The vanguard of Indian dining
Opening in 2001, Indian Summer was the first authentic Indian restaurant to open in the city, whilst a boom in Bangladeshi style ‘curry house’ was what most people in the UK considered Indian food to be. Nearly two decades later and they remain a strong favourite for locals and visitors alike.
In the spirit of Indian Summer’s desire to educate the people of Britain on authentic Indian food we thought we’d delve into some Indian Summer facts of our own.
A Thali is a staple of Indian cuisine, the name actually describes the round platter the meal is served on. As a staple of street food it’s also a very old but working example of zero waste packaging for vendors! A Thali is a well balanced meal normally consisting of several small dishes including dall, pickles chapati and rice, it’s a great lunchtime dish that quickly satisfies the adventurous tastebuds.
The variety of spices used in Indian cooking is immense, throw away the very concept of ‘curry powder’ and instead think about subtle layers of spice designed to strike the pallet at different points, layering and building flavour through deep marinades to tempered top notes. Traditionally many cooking spices are also used in ayurvedic medicine, the health benefits of which are only just being recognised in Western medicine, ginger, turmeric, garlic, chilli and melon seeds (to name but a few) all add flavour, depth and well being!
With its abundance of fresh produce and tendency to use lentils and seeds to produce creamy sauces, authentic Indian food such as that found in Indian Summer is some of the healthiest in the world. Vegetarian, vegan and gluten free diets fall naturally and easily into this type of dining too. A traditional Masala Dosa is a rice and lentil batter pancake stuffed with gently spiced vegetables, it’s dairy and gluten free, not to mention delicious.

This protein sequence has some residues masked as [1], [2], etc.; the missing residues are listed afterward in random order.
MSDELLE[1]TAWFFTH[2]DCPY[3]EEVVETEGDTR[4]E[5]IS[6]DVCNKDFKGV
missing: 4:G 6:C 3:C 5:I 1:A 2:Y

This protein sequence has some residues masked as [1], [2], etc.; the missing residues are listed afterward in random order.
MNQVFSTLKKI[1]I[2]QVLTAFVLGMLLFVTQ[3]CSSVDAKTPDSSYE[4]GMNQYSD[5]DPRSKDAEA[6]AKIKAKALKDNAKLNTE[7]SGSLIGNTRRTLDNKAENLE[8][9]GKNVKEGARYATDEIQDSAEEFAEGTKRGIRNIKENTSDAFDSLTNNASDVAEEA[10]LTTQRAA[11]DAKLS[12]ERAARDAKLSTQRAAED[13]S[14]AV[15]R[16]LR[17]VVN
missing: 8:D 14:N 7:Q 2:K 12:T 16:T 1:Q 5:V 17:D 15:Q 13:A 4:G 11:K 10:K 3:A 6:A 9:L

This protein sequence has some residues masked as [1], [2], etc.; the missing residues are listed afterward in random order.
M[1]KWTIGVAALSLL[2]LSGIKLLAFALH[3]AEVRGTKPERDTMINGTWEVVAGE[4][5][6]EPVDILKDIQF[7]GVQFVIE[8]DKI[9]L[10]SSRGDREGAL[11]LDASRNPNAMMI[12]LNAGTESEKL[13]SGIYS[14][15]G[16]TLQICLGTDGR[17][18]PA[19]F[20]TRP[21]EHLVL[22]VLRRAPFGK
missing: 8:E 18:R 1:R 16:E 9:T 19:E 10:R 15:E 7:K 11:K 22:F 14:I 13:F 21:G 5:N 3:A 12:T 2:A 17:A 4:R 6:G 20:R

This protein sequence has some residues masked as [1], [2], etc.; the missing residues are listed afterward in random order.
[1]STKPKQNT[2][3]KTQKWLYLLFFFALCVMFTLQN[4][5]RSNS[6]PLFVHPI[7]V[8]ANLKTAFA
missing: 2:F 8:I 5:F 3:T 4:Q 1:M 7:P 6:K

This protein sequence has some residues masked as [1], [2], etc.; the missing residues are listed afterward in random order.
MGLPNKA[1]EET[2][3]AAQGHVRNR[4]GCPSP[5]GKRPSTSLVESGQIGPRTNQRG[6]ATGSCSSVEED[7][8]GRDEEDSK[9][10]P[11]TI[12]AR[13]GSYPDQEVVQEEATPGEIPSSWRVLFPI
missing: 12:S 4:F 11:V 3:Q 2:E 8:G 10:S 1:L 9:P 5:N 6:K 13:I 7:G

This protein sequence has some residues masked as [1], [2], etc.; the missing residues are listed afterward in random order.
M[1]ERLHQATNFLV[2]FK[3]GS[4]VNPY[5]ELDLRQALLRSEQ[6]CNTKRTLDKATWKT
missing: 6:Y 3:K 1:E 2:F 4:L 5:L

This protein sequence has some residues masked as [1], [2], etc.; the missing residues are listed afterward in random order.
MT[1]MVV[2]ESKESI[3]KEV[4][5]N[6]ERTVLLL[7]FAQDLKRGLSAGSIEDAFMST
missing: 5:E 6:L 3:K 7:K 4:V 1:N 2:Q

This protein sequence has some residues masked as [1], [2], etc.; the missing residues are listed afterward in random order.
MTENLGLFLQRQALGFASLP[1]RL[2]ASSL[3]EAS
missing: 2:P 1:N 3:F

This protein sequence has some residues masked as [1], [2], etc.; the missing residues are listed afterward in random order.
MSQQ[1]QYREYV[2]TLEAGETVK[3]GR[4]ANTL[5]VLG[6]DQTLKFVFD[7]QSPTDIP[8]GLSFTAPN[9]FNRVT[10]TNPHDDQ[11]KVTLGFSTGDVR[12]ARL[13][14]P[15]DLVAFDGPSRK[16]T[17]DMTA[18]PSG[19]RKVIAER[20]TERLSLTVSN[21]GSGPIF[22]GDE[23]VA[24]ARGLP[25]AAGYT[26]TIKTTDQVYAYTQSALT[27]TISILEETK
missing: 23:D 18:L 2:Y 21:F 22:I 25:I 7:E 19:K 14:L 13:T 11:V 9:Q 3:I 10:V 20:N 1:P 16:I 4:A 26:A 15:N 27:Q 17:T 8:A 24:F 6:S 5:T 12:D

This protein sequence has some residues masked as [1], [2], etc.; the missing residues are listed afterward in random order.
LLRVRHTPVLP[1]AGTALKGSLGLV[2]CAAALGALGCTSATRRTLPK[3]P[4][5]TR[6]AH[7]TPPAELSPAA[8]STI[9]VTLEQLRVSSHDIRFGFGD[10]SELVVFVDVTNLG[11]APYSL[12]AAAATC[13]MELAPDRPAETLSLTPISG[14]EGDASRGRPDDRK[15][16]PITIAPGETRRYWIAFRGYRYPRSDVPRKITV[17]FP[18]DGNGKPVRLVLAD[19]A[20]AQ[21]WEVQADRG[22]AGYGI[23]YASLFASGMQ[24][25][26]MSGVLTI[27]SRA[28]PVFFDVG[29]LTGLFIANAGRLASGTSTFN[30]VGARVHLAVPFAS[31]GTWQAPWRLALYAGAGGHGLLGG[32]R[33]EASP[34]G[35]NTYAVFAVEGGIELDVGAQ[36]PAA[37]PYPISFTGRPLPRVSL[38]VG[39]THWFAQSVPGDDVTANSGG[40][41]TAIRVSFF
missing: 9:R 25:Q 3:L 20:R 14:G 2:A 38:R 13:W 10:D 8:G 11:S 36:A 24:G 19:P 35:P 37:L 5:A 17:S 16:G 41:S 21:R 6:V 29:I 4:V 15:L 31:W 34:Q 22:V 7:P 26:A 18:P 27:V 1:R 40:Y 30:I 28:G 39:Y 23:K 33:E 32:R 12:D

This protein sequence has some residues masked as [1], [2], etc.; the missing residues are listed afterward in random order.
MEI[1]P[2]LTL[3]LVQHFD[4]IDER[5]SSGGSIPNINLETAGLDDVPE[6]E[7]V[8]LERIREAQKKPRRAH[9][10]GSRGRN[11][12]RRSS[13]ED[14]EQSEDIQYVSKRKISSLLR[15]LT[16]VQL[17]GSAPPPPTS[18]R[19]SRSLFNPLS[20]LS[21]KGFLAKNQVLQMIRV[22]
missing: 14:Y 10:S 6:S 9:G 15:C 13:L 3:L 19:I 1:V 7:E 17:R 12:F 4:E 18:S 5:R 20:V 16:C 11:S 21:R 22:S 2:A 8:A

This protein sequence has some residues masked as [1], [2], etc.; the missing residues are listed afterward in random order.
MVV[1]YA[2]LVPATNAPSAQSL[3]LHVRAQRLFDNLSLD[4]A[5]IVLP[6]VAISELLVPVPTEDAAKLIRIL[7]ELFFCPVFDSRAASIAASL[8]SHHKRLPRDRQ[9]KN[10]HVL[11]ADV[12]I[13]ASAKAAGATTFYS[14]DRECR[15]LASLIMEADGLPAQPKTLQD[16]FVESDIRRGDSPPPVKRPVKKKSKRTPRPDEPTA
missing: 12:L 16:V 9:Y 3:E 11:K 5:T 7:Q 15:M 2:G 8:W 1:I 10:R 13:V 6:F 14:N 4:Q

Over the years Indian Summer has established itself as the vanguard of Indian Cuisine in Brighton, and has secured many a fine accolade beyond that. Placing in the Cobra Good Curry Guide ‘Top 100’, and ‘Top 50’ for the Best In Britain Awards (BIBA), whilst a Certificate of Excellence from TripAdvisor places the restaurant within the top 10% of all businesses worldwide as featured on the customer review site.
Indian summer use their position as a successful restaurant to give back through charitable work to some of the poorest parts of the world, with the assistance of patrons, they have helped ‘Curry For Change’ raise over £63,000 to help change the lives of over 5,000 people living with hunger. As well as supporting, on national and local levels, The Royal Alexander Children’s Hospital, ‘Rocking Horse Appeal’.
Founder Byron Swales came to England in a wooden plane when his family was forced to flee the oppressive military rule in Burma. The love of the home cooked food of childhood and the lack of anything authentic in Brighton galvanised the desire to bring real Indian food to the city, and even now the menu is populated with favourite inherited family recipes.
You wont find the word curry coming up very often in Indian Summer, the Anglicised term is too general for a country so vast, with such extremely varying landscapes and climates. From the mountainous north to the watery south, each region is typified by what is available – fish in the south, dairy in the north and so on. One dish that is staple to all however is rice, which is often considered a stand alone dish in its own right.
Spirit of hospitality
In 2018 Indian Summer were voted in top 3 for BRAVO ‘Best Welcome’, a testament to outstanding customer service, as voted for by the public. In Indian culture it is considered a great honour to serve food to guests in your home, and with the untiring efforts of long running manager Tim at the helm, the warmth of welcome and dining experience is a genuine reflection of that tradition.
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